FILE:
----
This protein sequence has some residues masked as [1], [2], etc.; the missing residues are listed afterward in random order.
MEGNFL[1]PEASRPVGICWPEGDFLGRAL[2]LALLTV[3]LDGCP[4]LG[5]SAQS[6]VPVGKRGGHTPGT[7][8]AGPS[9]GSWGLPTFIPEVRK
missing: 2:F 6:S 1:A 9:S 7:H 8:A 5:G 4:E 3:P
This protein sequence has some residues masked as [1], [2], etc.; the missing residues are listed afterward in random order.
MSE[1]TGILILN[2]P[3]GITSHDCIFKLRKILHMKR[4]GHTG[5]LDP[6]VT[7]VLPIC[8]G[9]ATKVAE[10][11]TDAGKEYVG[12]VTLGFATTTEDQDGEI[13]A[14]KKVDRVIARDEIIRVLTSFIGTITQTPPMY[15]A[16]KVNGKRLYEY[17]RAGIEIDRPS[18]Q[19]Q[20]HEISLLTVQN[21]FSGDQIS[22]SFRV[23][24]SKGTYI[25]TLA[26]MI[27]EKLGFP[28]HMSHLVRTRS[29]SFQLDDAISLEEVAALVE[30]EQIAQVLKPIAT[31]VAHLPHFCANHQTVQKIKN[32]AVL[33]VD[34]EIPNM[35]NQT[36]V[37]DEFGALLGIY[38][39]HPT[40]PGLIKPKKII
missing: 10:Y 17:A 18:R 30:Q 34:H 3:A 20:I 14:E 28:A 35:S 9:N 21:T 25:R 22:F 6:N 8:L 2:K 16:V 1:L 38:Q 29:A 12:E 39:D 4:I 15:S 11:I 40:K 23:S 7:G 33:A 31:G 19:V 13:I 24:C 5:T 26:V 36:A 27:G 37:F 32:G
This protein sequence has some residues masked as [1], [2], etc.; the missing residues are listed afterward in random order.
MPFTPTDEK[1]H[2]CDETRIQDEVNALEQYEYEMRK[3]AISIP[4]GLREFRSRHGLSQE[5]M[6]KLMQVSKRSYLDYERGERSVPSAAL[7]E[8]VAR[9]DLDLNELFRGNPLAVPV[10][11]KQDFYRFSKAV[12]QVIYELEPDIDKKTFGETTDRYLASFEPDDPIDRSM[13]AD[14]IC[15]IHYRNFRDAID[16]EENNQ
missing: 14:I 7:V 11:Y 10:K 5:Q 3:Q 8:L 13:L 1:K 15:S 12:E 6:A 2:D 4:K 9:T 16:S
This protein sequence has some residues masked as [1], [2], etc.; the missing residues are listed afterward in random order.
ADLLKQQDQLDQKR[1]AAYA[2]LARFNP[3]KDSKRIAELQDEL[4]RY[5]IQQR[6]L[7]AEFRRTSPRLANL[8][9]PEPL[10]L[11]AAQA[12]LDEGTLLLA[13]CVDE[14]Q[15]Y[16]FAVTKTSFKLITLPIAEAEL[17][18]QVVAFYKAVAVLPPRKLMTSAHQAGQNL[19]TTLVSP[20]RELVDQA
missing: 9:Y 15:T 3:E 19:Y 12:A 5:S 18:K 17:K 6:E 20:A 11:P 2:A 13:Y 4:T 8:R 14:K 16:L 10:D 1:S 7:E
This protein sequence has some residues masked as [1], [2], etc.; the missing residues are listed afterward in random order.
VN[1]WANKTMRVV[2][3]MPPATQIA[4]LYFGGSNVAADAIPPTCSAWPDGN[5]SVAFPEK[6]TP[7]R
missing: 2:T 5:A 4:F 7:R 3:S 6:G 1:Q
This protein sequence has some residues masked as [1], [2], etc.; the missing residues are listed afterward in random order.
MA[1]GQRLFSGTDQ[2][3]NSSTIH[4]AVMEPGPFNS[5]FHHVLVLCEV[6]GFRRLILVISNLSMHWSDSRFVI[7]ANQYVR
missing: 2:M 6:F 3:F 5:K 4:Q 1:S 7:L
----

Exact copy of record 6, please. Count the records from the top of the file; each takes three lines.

This protein sequence has some residues masked as [1], [2], etc.; the missing residues are listed afterward in random order.
MA[1]GQRLFSGTDQ[2][3]NSSTIH[4]AVMEPGPFNS[5]FHHVLVLCEV[6]GFRRLILVISNLSMHWSDSRFVI[7]ANQYVR
missing: 2:M 6:F 3:F 5:K 4:Q 1:S 7:L